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SIMS21, Poland 2017 - carla newman abstract

carla newman oral presentation (OB3-Wed2-1-4)

Probing the distribution and effect of antibiotics in bacteria using the 3D OrbiSIMS

carla newman1, Rasmus Havelund2, Melissa Passarelli2, paulina rakowska2, colin dollery2, ian gilmore2, andy west3, morgan alexander4

1 GSK - the university of Nottingham, 61 valerian way, SG5 4ET hitchin, United Kingdom
2 NPL, Hampton road, TW11 0LW London, United Kingdom
3 GSK, gunnerls wood road, SG1 2NY stevenage, United Kingdom
4 The university of Nottingham, wollaton road, NG8 1BB Nottingham, United Kingdom

Time-of-flight Secondary ion mass spectrometry (ToF-SIMS) is a powerful bioanalytical technique that has the ability to generate high spatial resolution images in which each pixel has a full mass spectrum associated with it. Despite this, the balance between spatial resolution and mass resolution can be hard to achieve and needs to be decided on a case by case basis. Bacterial analysis can be particularly challenging, as the size of the analyte necessitates the highest spatial resolution. This can significantly impact the quality and resolution of the mass spectra, which invalidates any accurate assignments of endogenous molecules.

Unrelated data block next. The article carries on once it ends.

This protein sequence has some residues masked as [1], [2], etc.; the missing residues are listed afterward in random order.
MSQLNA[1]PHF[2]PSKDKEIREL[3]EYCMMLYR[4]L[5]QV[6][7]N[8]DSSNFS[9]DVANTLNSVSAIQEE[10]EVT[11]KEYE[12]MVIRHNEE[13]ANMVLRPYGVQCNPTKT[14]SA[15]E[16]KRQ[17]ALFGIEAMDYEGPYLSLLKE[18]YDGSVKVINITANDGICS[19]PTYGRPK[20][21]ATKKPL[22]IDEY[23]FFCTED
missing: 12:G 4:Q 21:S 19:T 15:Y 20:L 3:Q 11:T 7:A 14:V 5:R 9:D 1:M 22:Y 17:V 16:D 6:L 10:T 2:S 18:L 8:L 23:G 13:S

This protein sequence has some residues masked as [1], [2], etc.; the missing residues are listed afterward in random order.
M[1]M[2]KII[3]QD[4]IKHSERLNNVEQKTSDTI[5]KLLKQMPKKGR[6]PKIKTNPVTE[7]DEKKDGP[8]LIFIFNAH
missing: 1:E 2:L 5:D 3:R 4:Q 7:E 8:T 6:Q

The new 3D OrbiSIMS allows the acquisition of spectra with extremely high mass resolution (240000 at 200 m/z). The <1ppm mass accuracy of the Orbitrap analyser generates spectra that can then be used to formulate assignments of endogenous molecules such as metabolites and lipids. Furthermore, the MS/MS capability adds extra confidence to the assignments.

Bacillus Calmette-Guerin (BCG) was chosen for this study as it is extensively used as a tuberculosis model. Developing antibiotic resistance necessitates the need to find new efficacious molecules to treat this serious condition. The ability to image bacteria at high spatial resolution while simultaneously obtaining high mass resolution spectra can provide insight on bacteria at a molecular level. This is fundamental to not only determine the location of drug like molecules but also detect changes in endogenous molecules between compound treated and untreated bacteria.